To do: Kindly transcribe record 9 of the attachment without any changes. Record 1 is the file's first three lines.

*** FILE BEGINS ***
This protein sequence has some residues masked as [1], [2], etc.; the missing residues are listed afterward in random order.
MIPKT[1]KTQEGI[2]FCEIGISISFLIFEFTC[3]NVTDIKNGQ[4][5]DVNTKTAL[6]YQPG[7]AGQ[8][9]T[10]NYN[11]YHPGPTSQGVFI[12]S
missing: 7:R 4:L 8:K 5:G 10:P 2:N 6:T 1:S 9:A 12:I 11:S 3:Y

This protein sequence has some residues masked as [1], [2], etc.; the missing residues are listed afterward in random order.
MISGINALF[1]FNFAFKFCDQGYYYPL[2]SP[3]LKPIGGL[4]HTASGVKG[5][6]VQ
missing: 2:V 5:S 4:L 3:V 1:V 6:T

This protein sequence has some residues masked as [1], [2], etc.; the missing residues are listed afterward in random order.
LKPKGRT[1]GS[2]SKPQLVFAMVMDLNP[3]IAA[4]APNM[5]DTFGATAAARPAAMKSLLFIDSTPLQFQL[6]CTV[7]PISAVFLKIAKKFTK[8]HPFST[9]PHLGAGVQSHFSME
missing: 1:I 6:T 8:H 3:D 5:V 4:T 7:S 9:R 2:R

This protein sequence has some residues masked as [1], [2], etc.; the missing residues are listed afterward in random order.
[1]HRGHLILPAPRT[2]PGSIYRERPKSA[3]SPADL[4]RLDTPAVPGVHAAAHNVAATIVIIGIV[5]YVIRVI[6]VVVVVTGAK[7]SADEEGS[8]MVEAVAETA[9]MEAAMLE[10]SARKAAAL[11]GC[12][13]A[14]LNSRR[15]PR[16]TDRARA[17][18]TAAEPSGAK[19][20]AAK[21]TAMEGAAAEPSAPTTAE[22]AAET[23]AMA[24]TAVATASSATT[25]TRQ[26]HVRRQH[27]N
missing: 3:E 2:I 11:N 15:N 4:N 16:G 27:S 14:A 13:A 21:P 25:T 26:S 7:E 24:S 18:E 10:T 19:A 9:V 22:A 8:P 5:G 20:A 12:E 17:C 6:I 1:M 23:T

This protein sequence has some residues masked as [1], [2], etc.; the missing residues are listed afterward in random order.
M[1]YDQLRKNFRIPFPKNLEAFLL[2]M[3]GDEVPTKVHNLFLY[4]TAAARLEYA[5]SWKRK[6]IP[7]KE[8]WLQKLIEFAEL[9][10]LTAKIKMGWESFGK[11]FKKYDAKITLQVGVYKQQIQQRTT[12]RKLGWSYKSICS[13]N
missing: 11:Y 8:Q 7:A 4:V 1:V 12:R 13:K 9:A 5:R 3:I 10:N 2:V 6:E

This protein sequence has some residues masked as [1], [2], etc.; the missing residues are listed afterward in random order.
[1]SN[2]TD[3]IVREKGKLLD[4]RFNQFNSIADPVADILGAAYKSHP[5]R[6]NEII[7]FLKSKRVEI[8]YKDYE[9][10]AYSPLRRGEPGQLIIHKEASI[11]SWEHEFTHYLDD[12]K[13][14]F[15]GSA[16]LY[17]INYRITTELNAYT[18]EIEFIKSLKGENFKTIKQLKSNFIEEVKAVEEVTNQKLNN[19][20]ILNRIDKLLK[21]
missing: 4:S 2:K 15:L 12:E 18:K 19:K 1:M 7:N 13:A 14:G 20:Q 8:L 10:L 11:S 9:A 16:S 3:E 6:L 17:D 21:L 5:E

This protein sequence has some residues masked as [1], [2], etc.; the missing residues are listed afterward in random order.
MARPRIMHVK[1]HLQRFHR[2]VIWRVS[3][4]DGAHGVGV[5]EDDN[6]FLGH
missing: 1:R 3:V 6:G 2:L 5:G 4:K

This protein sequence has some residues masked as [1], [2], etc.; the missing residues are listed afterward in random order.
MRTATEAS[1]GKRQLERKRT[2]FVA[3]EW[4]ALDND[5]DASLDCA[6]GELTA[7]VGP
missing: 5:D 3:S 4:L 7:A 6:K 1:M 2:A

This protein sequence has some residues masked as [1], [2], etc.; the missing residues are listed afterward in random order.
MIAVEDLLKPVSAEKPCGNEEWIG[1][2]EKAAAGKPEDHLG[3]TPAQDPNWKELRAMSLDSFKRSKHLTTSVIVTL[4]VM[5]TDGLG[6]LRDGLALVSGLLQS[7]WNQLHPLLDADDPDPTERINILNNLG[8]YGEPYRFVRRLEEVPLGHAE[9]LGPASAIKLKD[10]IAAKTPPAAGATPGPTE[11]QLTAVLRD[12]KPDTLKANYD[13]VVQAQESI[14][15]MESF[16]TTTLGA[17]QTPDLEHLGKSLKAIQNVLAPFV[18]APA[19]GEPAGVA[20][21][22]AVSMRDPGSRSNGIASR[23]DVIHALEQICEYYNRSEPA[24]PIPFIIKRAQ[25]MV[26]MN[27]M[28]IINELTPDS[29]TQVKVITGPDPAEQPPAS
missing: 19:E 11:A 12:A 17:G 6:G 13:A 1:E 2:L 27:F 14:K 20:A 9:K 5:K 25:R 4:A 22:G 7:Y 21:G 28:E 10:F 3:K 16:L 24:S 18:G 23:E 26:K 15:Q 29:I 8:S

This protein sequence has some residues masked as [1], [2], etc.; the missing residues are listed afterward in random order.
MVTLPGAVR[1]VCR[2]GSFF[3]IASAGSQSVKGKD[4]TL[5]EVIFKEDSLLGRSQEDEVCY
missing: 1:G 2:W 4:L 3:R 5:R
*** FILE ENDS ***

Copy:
This protein sequence has some residues masked as [1], [2], etc.; the missing residues are listed afterward in random order.
MIAVEDLLKPVSAEKPCGNEEWIG[1][2]EKAAAGKPEDHLG[3]TPAQDPNWKELRAMSLDSFKRSKHLTTSVIVTL[4]VM[5]TDGLG[6]LRDGLALVSGLLQS[7]WNQLHPLLDADDPDPTERINILNNLG[8]YGEPYRFVRRLEEVPLGHAE[9]LGPASAIKLKD[10]IAAKTPPAAGATPGPTE[11]QLTAVLRD[12]KPDTLKANYD[13]VVQAQESI[14][15]MESF[16]TTTLGA[17]QTPDLEHLGKSLKAIQNVLAPFV[18]APA[19]GEPAGVA[20][21][22]AVSMRDPGSRSNGIASR[23]DVIHALEQICEYYNRSEPA[24]PIPFIIKRAQ[25]MV[26]MN[27]M[28]IINELTPDS[29]TQVKVITGPDPAEQPPAS
missing: 19:E 11:A 12:A 17:G 6:G 13:A 1:E 2:L 27:F 14:K 20:A 9:K 5:K 25:R 4:A 22:G 7:Y 21:G 28:E 10:F 3:K 16:L 24:S 18:G 23:E 26:K 15:Q 29:I 8:S